I do not generally post emails I recieve on thanetcoastlife but this one is a gem and with the authors permission I can share the account of working in the Sample Shoe shop Market Place during the 1970's.
When ever I get a bit nostalgic, I start surfing the web, and find sites such as yours about my old hometown.They usually springboard me to other useful, and enjoyable sites too...for example, I just emailed Mick Tomlinson, the Mayor..and found some interesting links at the Margate Historical Society site - so thanks for making this possible! I've lived in the U.S. since 91, and I'm nearly 45 now (good Lord, I don't know how that's possible!), but was born and raised in Margate, from a long line of Mundays.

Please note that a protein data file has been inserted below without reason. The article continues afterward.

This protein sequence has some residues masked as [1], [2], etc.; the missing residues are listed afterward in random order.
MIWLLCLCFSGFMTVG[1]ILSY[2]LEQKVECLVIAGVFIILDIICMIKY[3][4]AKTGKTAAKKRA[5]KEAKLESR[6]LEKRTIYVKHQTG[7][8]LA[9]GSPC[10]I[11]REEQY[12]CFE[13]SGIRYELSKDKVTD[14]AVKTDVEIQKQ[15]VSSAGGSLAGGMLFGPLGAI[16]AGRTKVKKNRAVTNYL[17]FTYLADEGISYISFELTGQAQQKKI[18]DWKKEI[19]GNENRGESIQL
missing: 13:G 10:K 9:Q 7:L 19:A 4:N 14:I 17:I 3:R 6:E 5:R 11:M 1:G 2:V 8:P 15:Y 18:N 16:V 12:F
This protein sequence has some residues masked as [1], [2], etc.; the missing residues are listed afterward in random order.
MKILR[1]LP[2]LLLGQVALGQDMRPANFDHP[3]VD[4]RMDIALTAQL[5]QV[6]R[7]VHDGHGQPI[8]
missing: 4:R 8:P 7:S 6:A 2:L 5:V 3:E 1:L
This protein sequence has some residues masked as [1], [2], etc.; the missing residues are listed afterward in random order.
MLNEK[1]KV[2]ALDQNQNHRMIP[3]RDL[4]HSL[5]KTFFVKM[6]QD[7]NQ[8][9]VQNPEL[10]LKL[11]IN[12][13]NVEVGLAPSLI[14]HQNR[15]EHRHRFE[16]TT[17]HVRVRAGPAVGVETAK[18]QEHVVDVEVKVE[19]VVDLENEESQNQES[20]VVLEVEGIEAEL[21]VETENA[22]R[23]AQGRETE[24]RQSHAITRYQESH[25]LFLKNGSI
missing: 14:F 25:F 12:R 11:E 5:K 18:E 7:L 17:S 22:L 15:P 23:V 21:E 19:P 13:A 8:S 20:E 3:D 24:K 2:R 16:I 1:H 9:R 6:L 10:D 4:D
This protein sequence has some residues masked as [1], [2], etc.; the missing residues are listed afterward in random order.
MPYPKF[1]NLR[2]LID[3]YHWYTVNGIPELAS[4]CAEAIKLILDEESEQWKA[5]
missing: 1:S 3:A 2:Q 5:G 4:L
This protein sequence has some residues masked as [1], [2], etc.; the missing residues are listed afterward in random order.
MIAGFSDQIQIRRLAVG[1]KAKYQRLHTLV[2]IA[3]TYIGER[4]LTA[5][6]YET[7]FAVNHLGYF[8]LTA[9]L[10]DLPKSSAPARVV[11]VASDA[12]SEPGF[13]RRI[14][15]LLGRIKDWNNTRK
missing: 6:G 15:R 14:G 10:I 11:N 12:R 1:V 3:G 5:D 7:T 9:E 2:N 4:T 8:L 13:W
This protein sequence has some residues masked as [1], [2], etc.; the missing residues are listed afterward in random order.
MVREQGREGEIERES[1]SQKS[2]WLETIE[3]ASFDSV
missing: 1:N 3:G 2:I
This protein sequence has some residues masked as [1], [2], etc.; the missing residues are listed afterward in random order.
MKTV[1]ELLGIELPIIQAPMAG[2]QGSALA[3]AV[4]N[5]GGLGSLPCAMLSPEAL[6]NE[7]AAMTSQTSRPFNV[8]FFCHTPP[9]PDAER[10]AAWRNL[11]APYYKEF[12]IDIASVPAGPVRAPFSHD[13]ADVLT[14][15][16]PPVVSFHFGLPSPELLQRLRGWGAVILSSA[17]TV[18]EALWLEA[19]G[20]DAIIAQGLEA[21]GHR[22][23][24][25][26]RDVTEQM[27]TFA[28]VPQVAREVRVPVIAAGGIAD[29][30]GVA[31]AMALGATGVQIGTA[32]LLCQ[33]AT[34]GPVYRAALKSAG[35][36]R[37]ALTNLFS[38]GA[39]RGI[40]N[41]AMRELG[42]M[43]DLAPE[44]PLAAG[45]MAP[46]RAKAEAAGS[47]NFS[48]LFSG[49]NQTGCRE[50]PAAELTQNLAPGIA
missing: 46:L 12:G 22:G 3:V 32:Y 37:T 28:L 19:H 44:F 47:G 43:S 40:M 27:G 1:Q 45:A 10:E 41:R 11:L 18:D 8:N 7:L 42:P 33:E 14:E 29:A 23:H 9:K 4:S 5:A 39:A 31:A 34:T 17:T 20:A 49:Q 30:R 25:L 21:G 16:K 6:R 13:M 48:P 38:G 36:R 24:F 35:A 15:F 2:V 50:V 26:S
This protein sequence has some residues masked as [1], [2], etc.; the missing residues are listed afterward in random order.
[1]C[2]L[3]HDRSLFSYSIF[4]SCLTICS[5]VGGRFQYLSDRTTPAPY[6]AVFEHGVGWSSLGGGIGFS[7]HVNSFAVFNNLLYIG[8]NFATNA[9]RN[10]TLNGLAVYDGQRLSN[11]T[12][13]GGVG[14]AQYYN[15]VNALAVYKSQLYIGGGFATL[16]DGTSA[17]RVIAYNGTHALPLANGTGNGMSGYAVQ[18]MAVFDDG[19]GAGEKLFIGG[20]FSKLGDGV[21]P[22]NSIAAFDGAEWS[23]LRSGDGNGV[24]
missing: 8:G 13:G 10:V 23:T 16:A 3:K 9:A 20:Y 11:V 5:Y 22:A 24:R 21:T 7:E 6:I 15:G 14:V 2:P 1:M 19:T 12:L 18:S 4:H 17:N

My friend Sally Ann Weller and I worked in the old Sample Shoe Shop, then owned by the Dobsons, when we were around 13 -14 (so, let's say 1978, 79). It was a peculiar old building, indeed. One of the many I loved, and got to know quite well over the years in the Market Place.The oddest thing about working in the shoe shop was our combined reluctance to go up to that middle landing, and worse still, the top floor. There was no heat, it was always incredibly cold, and cool even in the summer, and a solitary, light bulb illuminated each dark level. Small rooms, filled with extra-wide sandals and brogues piled high on wooden shelves, jutted off the landings, and it was our task, as shopgirls, to run up and down, numerous times on Saturdays, to find the perfect sandal for rather demanding, old day-tripping ladies from London. (Invariably we'd end up taking them back up stairs because even the extra wides couldn't accommodate their bunions...)Somehow, with what seemed an unfair regularity, I often got stuck with the task of running them back up, and without fail, on each occasion, my muscles would tighten, and I'd get goose-bumps as I went from the middle landing, to the top floor. It was a progressively, desperate feeling. Both myself and Sally had the distinct notion we were being watched - not necessarily in a malevolent way, but sufficiently strong enough to unnerve us, that once we'd grabbed or returned the item, we'd hurtle at full throttle back down several flights of stairs, skipping several, just to get away from the oppressive and watchful air of those upper level floors. It's a feeling I've not experienced since.It wasn't until some years later, (85, 86) that by some unusual twist in circumstance, I was employed by a government funded work program, to get the Margate Museum up and running. This incentive was housed just across the road from Sample Shoe Shop at the Old Town Hall, (itself, not without distinctive character and a personality of its own...in fact, my great grandmother had apparently worked there as a "female searcher" when it housed the police station.) In this capacity, I was charged with poring over old, Margate newspapers, and microfiched articles up at the library, ferreting out all sorts of historical information.When I came across the newspaper article about the Market Place fire, and P.C. Rolfe's death - and realized this had occurred in the same location that I'd worked, and experienced the feelings described above, I was quite speechless, and got goose-bumps, again. It now made perfect sense. I'm convinced P.C. Rolfe continued to maintain a presence not only because that's where he fought desperately for life, and must've felt incredibly frustrated by the delay in being found, but was still watching over the occupants of that building to make sure they got out OK. (If only this time, a little more quickly than they would have preferred!)Many thanks again, for keeping these wonderful, local stories alive. It makes a homesick girl feel very connected to a great, seaside town - and it ensures that our history there, isn't forgotten.